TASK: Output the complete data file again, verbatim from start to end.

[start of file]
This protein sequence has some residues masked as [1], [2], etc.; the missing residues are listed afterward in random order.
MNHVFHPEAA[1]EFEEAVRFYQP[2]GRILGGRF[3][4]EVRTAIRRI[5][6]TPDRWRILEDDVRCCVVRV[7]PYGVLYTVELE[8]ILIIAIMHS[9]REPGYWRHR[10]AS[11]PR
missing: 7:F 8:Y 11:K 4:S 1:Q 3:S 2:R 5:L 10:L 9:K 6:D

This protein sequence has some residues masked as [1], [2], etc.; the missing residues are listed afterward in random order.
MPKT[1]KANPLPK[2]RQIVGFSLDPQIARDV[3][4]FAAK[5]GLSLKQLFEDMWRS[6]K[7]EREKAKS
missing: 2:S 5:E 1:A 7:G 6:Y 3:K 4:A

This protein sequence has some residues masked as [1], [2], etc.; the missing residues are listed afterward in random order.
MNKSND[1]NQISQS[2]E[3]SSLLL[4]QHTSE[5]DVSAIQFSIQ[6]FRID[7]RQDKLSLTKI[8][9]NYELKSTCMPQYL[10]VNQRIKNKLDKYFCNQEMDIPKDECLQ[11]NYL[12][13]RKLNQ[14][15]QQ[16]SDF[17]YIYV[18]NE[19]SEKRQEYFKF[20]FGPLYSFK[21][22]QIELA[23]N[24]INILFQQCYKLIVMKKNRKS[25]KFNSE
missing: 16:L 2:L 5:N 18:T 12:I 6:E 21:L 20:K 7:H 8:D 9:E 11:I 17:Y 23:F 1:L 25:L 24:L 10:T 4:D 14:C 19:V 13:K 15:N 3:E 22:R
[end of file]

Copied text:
This protein sequence has some residues masked as [1], [2], etc.; the missing residues are listed afterward in random order.
MNHVFHPEAA[1]EFEEAVRFYQP[2]GRILGGRF[3][4]EVRTAIRRI[5][6]TPDRWRILEDDVRCCVVRV[7]PYGVLYTVELE[8]ILIIAIMHS[9]REPGYWRHR[10]AS[11]PR
missing: 7:F 8:Y 11:K 4:S 1:Q 3:S 2:R 5:L 10:L 9:K 6:D

This protein sequence has some residues masked as [1], [2], etc.; the missing residues are listed afterward in random order.
MPKT[1]KANPLPK[2]RQIVGFSLDPQIARDV[3][4]FAAK[5]GLSLKQLFEDMWRS[6]K[7]EREKAKS
missing: 2:S 5:E 1:A 7:G 6:Y 3:K 4:A

This protein sequence has some residues masked as [1], [2], etc.; the missing residues are listed afterward in random order.
MNKSND[1]NQISQS[2]E[3]SSLLL[4]QHTSE[5]DVSAIQFSIQ[6]FRID[7]RQDKLSLTKI[8][9]NYELKSTCMPQYL[10]VNQRIKNKLDKYFCNQEMDIPKDECLQ[11]NYL[12][13]RKLNQ[14][15]QQ[16]SDF[17]YIYV[18]NE[19]SEKRQEYFKF[20]FGPLYSFK[21][22]QIELA[23]N[24]INILFQQCYKLIVMKKNRKS[25]KFNSE
missing: 16:L 2:L 5:N 18:T 12:I 6:E 21:L 20:K 7:H 8:D 9:E 11:I 17:Y 23:F 1:L 25:L 24:L 10:T 4:D 14:C 19:V 13:K 15:N 3:E 22:R